Examination of Witnesses (Questions 200
WEDNESDAY 13 MARCH 2002
STRAW, MP, MR
CMG AND MR
200. The Committee in its Report on Human Rights
congratulated this initiative and we asked people on the ground
whether they found that helpful and we were told that it was.
In relation to torture we drew the analogy during the visit that
just as we introduced the Police and Criminal Evidence Act in
the early 1980s in Britain which made acceptable what is to happen
in police stations and what is not, there is nothing similar at
this stage which starts to define what torture is and what is
acceptable and what is not. I just want to press you a little
bit further because on the human rights issue, when it comes to
issues like freedom of expression I think there are real difficulties
when you go into the Kurdish language and it becomes contentious.
Even the Turkish Government accepts that torture in all its forms
is totally unacceptable.
(Mr Straw) Yes, it is.
201. Should we not focus much more on intensifying
activities to deal with this issue which is accepted by everyone
that more needs to be done but it needs to be done on the ground
at every day level in the police stations not at a governmental
(Mr Straw) If you take changes in police practice
which have occurred in the last 25 years in this country, and
some of us will remember that they were a bit by and large before
the implementation of the Police and Criminal Evidence Act, and
a lot more has come out more recently about what needs to happen,
we had to change the law in this country and then there had to
be a big programme of training and really winning the minds of
police officers. I remember when the Police and Criminal Evidence
Act was going through the House, and it was aborted before the
1983 election and had to come back, there was a lot of hostility
by police officers about the idea that their freedom was going
to be undermined by the introduction of what was alleged to be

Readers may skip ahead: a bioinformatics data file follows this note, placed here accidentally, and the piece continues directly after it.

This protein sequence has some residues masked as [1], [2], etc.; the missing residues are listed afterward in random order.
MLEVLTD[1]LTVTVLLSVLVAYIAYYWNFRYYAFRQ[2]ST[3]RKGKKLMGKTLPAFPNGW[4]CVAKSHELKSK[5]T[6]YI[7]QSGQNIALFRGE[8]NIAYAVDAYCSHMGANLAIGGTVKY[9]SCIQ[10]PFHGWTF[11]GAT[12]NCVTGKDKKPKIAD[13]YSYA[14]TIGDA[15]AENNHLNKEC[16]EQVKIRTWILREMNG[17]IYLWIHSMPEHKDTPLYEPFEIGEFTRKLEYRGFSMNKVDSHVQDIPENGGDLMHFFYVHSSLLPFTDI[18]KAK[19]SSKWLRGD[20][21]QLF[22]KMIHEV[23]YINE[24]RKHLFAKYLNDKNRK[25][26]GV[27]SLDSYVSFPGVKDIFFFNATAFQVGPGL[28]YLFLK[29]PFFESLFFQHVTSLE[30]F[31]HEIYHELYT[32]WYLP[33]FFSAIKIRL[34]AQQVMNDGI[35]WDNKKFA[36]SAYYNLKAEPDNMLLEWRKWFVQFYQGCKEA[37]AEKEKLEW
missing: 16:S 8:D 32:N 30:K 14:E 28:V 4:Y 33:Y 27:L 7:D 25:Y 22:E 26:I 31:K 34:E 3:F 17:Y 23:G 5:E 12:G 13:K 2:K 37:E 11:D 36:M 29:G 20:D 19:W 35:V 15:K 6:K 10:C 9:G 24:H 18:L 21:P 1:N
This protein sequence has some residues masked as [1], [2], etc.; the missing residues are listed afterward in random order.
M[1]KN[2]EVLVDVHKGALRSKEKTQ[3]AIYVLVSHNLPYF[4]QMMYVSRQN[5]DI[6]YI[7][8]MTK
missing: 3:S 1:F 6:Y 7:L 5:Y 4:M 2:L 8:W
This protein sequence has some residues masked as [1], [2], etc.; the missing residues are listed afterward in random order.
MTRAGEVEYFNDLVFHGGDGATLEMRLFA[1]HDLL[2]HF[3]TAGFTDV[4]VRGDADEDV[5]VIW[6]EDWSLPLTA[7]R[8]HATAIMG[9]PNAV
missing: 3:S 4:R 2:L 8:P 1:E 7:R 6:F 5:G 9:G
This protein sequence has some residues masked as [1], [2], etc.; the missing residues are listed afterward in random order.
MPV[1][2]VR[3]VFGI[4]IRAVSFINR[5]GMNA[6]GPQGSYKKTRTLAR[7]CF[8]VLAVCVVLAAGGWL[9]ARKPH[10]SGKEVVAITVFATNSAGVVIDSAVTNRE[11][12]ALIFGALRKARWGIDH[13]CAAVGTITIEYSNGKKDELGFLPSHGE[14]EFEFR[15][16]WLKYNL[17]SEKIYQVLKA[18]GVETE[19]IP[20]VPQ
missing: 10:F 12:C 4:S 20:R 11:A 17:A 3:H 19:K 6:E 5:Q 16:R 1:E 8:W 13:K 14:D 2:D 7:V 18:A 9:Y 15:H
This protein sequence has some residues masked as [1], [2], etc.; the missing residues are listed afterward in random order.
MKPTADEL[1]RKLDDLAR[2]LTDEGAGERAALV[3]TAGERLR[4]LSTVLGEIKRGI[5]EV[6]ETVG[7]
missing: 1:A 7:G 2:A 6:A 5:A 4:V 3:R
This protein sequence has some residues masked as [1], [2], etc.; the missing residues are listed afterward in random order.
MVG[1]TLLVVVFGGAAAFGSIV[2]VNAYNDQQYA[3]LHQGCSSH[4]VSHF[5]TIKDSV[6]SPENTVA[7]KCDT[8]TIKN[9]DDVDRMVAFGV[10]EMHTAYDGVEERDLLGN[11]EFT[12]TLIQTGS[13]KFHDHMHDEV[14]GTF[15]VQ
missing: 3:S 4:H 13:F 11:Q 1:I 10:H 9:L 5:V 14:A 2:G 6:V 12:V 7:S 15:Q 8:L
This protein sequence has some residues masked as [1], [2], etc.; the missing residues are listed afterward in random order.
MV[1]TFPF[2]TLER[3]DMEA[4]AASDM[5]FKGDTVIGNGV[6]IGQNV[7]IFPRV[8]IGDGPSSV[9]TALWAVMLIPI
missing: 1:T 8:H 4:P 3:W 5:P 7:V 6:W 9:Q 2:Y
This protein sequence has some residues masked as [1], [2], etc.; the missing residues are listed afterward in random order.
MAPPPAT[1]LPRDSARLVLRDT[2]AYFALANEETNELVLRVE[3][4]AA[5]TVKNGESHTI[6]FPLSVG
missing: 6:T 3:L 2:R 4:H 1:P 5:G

a set of bureaucratic rules. So there had to be a training programme
but also taking people through the benefits to the police of,
for example, interrogating people in conditions in which the integrity
of the interrogation could not be challenged, which is a situation
which we have now achieved. I noticed in one of the telegrams
reporting on your visit, Ms Stuart, you referred to the parallel
of the Police and Criminal Evidence Act, and I think that is something
where we should do some work and where, as both you and Mr Macgregor
are saying, we need to ensure the advice is given police officer
to police officer. That is extremely important. The other thing
I would say on human rights is that Turkey is a member of the
Council of Europe and subject to the European Convention of Human
Rights and the European Court of Human Rights, and they have signed
up to it, and if we are going to ensure there is a reality of
human rights on the ground in Turkey we need to ensure the Council
of Europe at a political and ministerial level and every other
level is engaged with Turkey in a very active way.
Chairman: Foreign Secretary, I am afraid we
have to suspend the sitting for ten minutes and we will come back
as soon as possible.
The Committee suspended from 5.27pm to 5.37pm
for a division in the House
Chairman: Everyone is here so we can start.
Sir John on human rights.
Sir John Stanley
202. Foreign Secretary, have your Department
found a greater difficulty in trying to get the Turkish Government
to address the human rights issue since 11 September?
(Mr Straw) I have certainly not in the discussions
I have had. It has to be said that both visits I have made to
Turkey have been post-11 September but at the one I made by definition
within a few weeks or so of 11 September, it was the first item
that the President raised with me when I saw him, and he is actually
very proud of what he has achieved in getting through these constitutional
amendments. I have had no sense of that, I do not know whether
any of my colleagues have.
(Mr Macgregor) No.
203. I ask because, as you will be well aware,
around the world fundamentally non-democratic or only marginally
democratic regimes have seized on the war against terrorism to
pursue some extremely repressive policies and actions which, in
some cases, are very undesirable in human rights terms. I wondered
whether you might find it that much more difficult to get firm
attention to making progress on human rights in a country like
Turkey, which, you could argue well, is facing terrorist threats
from within, on the grounds that the United States is saying everything
has to be now subservient to the war against terrorism.
(Mr Straw) I understand the point you are making but
it has not been my experience nor that of the officials who are
with me. Turkey has had a terrorist problem and it had one which
pre-dated 11 September. We have a terrorist problem. When I was
Home Secretary I proscribed the DHKP-C, one of a list of 21 non-Irish
terrorist organisations which I proscribed, which decision was